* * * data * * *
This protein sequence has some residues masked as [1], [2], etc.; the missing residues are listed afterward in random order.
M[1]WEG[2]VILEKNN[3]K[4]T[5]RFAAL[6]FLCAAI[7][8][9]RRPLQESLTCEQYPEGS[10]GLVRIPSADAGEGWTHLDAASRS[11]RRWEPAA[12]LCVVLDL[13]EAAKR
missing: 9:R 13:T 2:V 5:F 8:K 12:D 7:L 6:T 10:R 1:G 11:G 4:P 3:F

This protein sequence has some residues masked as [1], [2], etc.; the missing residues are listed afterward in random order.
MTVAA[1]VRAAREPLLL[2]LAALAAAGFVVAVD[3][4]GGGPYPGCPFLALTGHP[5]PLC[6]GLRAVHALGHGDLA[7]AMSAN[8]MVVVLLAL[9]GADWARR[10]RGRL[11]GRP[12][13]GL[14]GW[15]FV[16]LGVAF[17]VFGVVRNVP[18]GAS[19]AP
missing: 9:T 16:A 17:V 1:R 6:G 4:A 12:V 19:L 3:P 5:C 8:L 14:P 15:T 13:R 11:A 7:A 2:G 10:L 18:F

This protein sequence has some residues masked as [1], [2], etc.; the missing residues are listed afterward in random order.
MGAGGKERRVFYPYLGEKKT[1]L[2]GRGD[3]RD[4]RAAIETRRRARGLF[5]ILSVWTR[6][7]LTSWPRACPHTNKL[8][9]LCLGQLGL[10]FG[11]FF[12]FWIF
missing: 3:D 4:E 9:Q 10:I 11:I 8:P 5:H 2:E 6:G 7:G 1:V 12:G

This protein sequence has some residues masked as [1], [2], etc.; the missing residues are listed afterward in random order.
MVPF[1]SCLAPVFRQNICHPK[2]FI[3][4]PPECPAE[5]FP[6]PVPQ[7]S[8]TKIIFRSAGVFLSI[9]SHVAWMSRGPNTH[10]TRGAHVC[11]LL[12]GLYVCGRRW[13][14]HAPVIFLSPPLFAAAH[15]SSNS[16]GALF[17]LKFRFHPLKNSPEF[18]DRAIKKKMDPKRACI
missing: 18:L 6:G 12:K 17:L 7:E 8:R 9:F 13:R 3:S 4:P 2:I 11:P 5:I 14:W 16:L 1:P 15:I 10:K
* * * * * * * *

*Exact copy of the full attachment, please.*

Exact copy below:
This protein sequence has some residues masked as [1], [2], etc.; the missing residues are listed afterward in random order.
M[1]WEG[2]VILEKNN[3]K[4]T[5]RFAAL[6]FLCAAI[7][8][9]RRPLQESLTCEQYPEGS[10]GLVRIPSADAGEGWTHLDAASRS[11]RRWEPAA[12]LCVVLDL[13]EAAKR
missing: 9:R 13:T 2:V 5:F 8:K 12:D 7:L 6:T 10:R 1:G 11:G 4:P 3:F

This protein sequence has some residues masked as [1], [2], etc.; the missing residues are listed afterward in random order.
MTVAA[1]VRAAREPLLL[2]LAALAAAGFVVAVD[3][4]GGGPYPGCPFLALTGHP[5]PLC[6]GLRAVHALGHGDLA[7]AMSAN[8]MVVVLLAL[9]GADWARR[10]RGRL[11]GRP[12][13]GL[14]GW[15]FV[16]LGVAF[17]VFGVVRNVP[18]GAS[19]AP
missing: 9:T 16:A 17:V 1:R 6:G 4:A 12:V 19:L 3:P 5:C 8:L 14:P 15:T 13:R 11:A 7:A 2:G 10:L 18:F

This protein sequence has some residues masked as [1], [2], etc.; the missing residues are listed afterward in random order.
MGAGGKERRVFYPYLGEKKT[1]L[2]GRGD[3]RD[4]RAAIETRRRARGLF[5]ILSVWTR[6][7]LTSWPRACPHTNKL[8][9]LCLGQLGL[10]FG[11]FF[12]FWIF
missing: 3:D 4:E 9:Q 10:I 11:I 8:P 5:H 2:E 6:G 7:G 1:V 12:G

This protein sequence has some residues masked as [1], [2], etc.; the missing residues are listed afterward in random order.
MVPF[1]SCLAPVFRQNICHPK[2]FI[3][4]PPECPAE[5]FP[6]PVPQ[7]S[8]TKIIFRSAGVFLSI[9]SHVAWMSRGPNTH[10]TRGAHVC[11]LL[12]GLYVCGRRW[13][14]HAPVIFLSPPLFAAAH[15]SSNS[16]GALF[17]LKFRFHPLKNSPEF[18]DRAIKKKMDPKRACI
missing: 18:L 6:G 12:K 17:L 7:E 8:R 9:F 13:R 3:S 4:P 2:I 11:P 5:I 14:W 16:L 1:P 15:I 10:K